Rise in distributed generation: Hybridization pilot projects to use offshore wind turbines to power e.g. water injection systems.
There are a range of technologies described, which will provide the transformational step change to enable companies to transition into the broader energy ecosystem. However, the real game changer lies in integrating these technologies in a way that drives the evolution from connected operations, to collaborative operations and ultimately autonomous operations to achieve maximum value.
We will describe how, by properly using digital technologies, the sector can not only reduce capital and operating expenditures by up to 30 percent but also use energy optimization and hybridization with renewable energy sources to reduce emissions and help oil and gas operators do their part in addressing "The Energy Trilemma".
No matter what industry or activity, when a human is performing a task, there is a possibility that the person carrying out that task could make an error. There are numerous studies showing the contribution of poor procedures towards human error, which led to an incident, ranges between 65-90%. Process Safety Management legislation such as Seveso III and OSHA 1910.119, require the use of procedures when executing safety critical tasks and as such regulators have recognized the importance of having a set of good quality procedures as part of the management of human factors.
As companies begin to embrace the concepts of digitalization and big data, the main challenge still remains … ‘how do we make a step change in reducing human error in heavily paper based operating and maintenance procedures?’
This paper will provide examples of how poor procedures have led to human error causing across industry incidents, introduce the background to human factors with respect to procedures and explain some of human error categories to which people are susceptible. The paper will then explain the road map approach that the UK regulator (UK Health and Safety Executive) has adopted as part of their Human Factors Delivery Guide. The paper then shows how the energy industry's approach return these procedures back into a paper format, fails to take advantage of available digital technologies to make the step changes in reducing human error.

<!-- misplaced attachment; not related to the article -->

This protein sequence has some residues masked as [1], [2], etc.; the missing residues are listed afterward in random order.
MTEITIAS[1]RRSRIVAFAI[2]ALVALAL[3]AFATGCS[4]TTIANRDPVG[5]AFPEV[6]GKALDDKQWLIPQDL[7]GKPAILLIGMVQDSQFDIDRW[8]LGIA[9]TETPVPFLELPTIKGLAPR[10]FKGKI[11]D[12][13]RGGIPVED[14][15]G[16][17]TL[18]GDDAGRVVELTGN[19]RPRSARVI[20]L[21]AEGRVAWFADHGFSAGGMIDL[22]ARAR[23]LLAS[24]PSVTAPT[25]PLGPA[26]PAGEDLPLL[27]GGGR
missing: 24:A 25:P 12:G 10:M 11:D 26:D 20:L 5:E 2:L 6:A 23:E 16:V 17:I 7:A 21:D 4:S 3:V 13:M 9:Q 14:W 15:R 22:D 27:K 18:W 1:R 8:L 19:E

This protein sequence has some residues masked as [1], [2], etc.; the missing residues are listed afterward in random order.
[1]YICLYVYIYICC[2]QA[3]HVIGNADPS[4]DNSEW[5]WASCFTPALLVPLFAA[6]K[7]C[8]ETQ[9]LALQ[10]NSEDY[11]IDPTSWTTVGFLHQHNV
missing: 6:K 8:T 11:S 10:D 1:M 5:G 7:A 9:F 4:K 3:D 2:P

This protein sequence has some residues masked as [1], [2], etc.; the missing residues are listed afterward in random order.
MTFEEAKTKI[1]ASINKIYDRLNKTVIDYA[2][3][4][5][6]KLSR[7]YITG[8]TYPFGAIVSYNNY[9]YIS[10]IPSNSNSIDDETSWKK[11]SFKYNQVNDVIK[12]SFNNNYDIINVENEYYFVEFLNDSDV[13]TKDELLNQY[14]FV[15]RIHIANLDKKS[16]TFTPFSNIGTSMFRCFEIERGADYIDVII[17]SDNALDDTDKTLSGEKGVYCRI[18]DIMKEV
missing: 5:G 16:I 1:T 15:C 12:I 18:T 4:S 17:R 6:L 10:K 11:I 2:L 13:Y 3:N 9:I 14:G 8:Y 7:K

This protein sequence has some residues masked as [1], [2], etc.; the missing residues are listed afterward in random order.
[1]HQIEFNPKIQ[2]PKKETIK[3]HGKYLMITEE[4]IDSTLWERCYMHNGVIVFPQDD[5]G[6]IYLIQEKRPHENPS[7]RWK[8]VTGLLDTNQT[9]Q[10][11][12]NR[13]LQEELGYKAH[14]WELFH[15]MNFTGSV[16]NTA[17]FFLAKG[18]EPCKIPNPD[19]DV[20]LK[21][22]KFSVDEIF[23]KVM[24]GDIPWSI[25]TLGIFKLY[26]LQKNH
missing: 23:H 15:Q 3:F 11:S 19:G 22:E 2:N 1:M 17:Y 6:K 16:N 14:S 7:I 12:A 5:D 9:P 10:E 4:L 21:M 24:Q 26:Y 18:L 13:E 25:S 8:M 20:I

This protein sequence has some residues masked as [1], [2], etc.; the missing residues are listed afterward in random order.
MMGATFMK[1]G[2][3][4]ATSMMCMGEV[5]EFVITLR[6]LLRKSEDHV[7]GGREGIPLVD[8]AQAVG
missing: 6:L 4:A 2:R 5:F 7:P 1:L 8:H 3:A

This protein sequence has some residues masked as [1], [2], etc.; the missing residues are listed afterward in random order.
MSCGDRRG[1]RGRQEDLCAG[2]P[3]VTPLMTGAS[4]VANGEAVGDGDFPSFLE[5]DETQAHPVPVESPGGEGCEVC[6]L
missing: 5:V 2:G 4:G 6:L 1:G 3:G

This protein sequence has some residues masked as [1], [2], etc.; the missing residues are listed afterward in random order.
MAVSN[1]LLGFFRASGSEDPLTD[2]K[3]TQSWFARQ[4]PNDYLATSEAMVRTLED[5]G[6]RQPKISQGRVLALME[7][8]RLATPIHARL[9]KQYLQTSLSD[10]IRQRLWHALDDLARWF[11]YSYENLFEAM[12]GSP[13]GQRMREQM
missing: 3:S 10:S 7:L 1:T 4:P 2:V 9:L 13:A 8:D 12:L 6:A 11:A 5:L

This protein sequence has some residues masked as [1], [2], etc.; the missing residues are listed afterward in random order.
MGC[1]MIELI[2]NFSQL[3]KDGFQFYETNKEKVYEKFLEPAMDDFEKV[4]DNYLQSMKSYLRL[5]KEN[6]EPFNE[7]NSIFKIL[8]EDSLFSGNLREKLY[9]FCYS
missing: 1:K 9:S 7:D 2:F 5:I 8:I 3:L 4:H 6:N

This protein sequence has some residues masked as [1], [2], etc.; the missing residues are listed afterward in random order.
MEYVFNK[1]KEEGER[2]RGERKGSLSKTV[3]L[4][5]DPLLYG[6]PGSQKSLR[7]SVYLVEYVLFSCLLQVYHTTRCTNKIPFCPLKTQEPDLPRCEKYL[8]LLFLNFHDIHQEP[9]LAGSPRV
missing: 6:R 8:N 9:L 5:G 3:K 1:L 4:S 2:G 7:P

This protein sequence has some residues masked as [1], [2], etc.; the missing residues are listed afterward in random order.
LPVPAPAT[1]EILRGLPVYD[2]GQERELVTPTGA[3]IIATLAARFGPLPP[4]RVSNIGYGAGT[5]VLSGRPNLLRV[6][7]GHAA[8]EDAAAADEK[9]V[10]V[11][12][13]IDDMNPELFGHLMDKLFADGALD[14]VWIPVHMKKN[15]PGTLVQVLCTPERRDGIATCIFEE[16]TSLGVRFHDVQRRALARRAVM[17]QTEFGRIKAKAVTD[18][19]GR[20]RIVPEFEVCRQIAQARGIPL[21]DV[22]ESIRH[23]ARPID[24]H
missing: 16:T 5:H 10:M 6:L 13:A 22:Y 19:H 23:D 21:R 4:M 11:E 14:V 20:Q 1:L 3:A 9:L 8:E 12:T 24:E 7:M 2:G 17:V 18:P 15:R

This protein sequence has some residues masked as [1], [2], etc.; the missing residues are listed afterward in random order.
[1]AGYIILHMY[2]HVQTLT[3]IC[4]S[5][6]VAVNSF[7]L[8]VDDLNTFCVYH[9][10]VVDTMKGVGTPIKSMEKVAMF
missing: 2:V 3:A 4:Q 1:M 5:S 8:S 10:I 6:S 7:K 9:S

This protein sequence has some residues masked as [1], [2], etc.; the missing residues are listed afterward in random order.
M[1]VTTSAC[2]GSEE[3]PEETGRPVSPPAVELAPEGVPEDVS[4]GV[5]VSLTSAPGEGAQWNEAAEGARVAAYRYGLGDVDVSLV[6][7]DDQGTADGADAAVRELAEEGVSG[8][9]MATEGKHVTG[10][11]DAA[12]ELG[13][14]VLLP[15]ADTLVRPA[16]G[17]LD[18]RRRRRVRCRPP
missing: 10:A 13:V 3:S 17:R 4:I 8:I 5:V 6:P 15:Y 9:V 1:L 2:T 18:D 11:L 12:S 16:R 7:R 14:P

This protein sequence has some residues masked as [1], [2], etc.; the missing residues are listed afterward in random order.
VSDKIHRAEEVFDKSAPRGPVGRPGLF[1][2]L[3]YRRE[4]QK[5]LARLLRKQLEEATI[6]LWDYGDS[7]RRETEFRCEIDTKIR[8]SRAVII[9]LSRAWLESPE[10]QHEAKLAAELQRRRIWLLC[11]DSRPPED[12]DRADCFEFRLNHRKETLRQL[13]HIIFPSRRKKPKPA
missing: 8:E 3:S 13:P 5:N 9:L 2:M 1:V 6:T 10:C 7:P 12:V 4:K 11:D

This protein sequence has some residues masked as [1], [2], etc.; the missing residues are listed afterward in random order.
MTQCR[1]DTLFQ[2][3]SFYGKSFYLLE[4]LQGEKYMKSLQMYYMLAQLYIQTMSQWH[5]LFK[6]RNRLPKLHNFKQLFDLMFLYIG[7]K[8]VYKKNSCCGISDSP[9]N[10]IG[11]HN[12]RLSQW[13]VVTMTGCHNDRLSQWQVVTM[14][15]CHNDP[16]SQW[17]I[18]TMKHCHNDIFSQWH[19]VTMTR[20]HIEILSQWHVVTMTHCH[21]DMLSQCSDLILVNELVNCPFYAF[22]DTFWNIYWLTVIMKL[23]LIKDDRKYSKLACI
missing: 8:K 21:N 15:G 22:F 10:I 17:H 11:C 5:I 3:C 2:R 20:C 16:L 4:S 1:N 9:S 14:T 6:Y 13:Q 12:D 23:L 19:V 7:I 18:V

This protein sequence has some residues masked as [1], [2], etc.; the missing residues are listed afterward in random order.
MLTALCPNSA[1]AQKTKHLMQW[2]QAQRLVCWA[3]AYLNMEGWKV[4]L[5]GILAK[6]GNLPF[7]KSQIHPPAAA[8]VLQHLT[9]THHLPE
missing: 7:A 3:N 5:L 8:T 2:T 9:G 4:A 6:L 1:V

This paper shows that incidents continue to occur in all industries due to human error in procedures and shows how the drive from the regulator to perform Critical Tasks Analysis can actually lead to procedures becoming less useable (f these reviews are not performed correctly). The paper will then show how taking a digital approach to meeting these new regulatory requirements provides the opportunity to digitize existing operating and maintenance procedures, enabling a structured, efficient and auditable approach to theses assessments. The paper will also show how the adoption of the available digital technologies provide new performance influencing techniques that are not available in paper-based systems.
The paper will also show how emerging technologies such as Augmented Reality can further enable the transition to these new technologies and how big data, can provide additional continuous improvements in procedures, ensure appropriate competencies are in place for field workers performing tasks and also introduce significant efficiencies to lower operation costs.
Human error continues to contribute significantly to incidents in the energy and other industries. To address this, regulators, such as the UK Health and Safety Executive, are placing new requirements on operating companies to ensure the risks associated with errors in procedures are managed more effectively. The opportunity to make a step change in reducing human error, whilst also providing an efficient work flow, will lead to safer working environments, reduce potential impacts on the environment and also provide efficiencies for operation and maintenance teams, which will lead to savings in Operational Expenditure.